17 March 2022 3:52 PM GMT
The Kerala High Court on Thursday discharged alleged Maoist leader Roopesh of charges under Unlawful Activities (Prevention) Act and sedition under Section 124A (sedition) of the Indian Penal Code on the ground of irregularities in the order granting sanction for prosecution.A Division Bench of Justice K. Vinod Chandran and Justice C. Jayachandran noted that the word 'shall' in the Act and...
The Kerala High Court on Thursday discharged alleged Maoist leader Roopesh of charges under Unlawful Activities (Prevention) Act and sedition under Section 124A (sedition) of the Indian Penal Code on the ground of irregularities in the order granting sanction for prosecution.
A Division Bench of Justice K. Vinod Chandran and Justice C. Jayachandran noted that the word 'shall' in the Act and the Rules cannot be said to be merely directory and pointed out that Section 45(2) specifically speaks of the recommendation of the authority and the sanction by the appropriate Government 'shall' be within such time as prescribed.
"We are of the opinion that the provision for sanction is mandatory and the stipulation of time also is mandatory and sacrosanct."
Therefore, it was held that the sanction under the UAPA granted after six months from the date of receipt of recommendation of the authority is not a valid sanction.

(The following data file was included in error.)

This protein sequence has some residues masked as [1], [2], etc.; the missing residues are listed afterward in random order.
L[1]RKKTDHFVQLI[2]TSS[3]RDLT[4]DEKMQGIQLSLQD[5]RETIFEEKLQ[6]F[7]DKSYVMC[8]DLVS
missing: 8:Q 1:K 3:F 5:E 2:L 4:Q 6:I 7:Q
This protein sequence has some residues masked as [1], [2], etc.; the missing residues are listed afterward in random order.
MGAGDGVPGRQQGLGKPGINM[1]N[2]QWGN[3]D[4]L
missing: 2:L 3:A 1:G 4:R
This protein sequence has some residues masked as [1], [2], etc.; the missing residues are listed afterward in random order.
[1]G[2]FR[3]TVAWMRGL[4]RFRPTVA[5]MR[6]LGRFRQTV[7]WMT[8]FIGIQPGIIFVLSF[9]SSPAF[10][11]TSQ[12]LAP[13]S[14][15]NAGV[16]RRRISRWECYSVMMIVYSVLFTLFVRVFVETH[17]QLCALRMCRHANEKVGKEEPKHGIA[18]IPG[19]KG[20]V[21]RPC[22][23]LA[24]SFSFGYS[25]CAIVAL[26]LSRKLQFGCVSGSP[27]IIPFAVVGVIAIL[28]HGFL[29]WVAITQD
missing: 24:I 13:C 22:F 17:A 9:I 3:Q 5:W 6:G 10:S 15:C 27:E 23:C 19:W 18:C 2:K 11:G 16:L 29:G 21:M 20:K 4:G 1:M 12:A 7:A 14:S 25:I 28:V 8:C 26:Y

"Amidst the raging controversy as to the retention of offence of sedition in the IPC; which the naysayers categorise as a relic of the colonial past; a symbol of British hegemony and the votaries support in the wake of rising anti-national feelings under the cloak of liberal thought, the Government sat over a sanction for six months, violating the time frame prescribed in the rules."
It is imperative to note that in September, 2019, a single bench had allowed a revision petition filed by Roopesh to discharge him of the offences under Sections 20 and 38 of UAPA and Section 124A of IPC. The High Court had quashed the charges framed by the Special Court under UAPA on the ground that the sanctioning authority had not followed the statutorily prescribed time limit while granting sanction for prosecution.